Alonzo Highsmith is returning to his alma mater to become the general manager of football operations at Miami.
"Alonzo is a true Miami Hurricane," head coach Mario Cristobal said in Thursday's announcement. "He understands the commitment and sacrifice it takes to be a champion on and off the field. His tremendous passion for the University of Miami and this city is unparalleled."
The school said Highsmith "will work directly with Cristobal to support all administrative functions of the football program, including budget-related items, culture building, program imaging and working directly with staff members both on and off the field."
Previously, he had worked within the front offices of the Green Bay Packers, Cleveland Browns and most recently the Seattle Seahawks, in addition to playing six years in the NFL.
As Cristobal noted, Highsmith is revered among Hurricanes fans.
The 57-year-old had 2,850 yards from scrimmage and 25 touchdowns in four years at Miami. He helped the program win a national championship in 1983 and usher in the era of "The U."
Cristobal's predecessor, Manny Diaz, did something similar with his staff when he hired Ed Reed as Miami's chief of staff in January 2020. Highsmith's executive experience creates a distinction between the two, however.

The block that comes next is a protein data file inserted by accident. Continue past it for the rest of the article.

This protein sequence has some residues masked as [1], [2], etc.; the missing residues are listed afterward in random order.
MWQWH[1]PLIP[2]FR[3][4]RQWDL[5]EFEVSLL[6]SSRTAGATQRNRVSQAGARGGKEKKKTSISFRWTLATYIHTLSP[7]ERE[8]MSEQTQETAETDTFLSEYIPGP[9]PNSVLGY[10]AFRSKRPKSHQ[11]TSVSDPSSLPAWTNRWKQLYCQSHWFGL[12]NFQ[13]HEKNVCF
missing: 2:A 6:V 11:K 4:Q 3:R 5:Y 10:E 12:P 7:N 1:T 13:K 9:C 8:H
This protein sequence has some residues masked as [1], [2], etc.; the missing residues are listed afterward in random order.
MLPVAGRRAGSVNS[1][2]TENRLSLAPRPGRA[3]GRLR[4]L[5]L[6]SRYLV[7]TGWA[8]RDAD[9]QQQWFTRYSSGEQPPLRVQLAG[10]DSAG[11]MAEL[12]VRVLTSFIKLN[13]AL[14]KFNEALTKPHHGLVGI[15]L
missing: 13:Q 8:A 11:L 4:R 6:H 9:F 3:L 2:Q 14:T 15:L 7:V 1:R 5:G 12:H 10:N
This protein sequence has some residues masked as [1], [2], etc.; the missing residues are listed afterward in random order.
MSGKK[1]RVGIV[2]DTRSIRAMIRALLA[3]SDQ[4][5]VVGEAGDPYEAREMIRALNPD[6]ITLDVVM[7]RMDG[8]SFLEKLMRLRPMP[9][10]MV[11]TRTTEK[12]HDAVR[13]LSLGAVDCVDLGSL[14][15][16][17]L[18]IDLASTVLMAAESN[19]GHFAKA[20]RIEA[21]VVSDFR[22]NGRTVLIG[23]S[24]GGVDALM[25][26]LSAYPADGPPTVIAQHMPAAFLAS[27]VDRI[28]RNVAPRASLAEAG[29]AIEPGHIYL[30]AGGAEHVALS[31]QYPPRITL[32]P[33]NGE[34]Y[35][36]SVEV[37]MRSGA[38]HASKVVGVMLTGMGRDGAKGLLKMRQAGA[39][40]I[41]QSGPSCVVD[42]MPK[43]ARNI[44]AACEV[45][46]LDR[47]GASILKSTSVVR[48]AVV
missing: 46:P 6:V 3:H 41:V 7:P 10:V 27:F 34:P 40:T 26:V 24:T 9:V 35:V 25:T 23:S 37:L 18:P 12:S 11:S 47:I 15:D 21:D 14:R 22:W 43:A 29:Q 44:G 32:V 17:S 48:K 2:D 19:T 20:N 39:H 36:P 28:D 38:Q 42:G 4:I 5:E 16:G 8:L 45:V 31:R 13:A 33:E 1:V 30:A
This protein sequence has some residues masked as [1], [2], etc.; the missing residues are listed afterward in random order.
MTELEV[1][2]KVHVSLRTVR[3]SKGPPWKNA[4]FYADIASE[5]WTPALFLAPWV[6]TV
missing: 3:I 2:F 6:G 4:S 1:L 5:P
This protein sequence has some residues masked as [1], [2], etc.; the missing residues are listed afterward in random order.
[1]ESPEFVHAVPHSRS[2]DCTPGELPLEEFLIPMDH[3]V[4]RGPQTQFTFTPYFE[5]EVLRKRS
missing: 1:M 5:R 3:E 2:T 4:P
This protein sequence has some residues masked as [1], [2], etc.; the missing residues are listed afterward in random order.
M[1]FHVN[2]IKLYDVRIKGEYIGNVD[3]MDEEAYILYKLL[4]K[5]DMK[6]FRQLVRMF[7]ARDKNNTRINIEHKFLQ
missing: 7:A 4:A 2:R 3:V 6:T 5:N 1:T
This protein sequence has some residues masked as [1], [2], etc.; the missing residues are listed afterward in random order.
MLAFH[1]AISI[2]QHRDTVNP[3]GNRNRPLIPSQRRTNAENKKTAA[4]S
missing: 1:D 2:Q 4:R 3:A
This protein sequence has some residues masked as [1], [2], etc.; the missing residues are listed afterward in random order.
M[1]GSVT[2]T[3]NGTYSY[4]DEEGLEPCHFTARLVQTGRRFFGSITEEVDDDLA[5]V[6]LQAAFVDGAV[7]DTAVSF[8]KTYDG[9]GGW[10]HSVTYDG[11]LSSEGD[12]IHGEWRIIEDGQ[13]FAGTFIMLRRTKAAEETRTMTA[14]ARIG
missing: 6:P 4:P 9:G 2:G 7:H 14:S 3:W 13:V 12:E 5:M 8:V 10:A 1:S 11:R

There's no question his return will excite the fanbase by playing on the nostalgia of the Hurricanes' most successful era. He's also uniquely equipped to both reestablish the culture that will separate Miami from its competitors.
More than anything, though, hiring a defined general manager is becoming more important with name, image and likeness legislation and the one-time transfer rule changing the college landscape.
Albert Breer @AlbertBreer
Seahawks executive Alonzo Highsmith is starting next week as football GM at his alma mater, Miami. Highsmith's going into a position more big-time programs are incorporating—with an exec-type having all-encompassing oversight.<br><br>Should make Mario Cristobal's job easier, too.
Poaching Cristobal from Oregon was a coup for Miami, but recent history has shown the head coach alone can only do so much to return the program to prominence.
Bringing Highsmith back to Coral Gables, Florida, continues the wider moves the university has made to bring in the necessary infrastructure behind the scenes.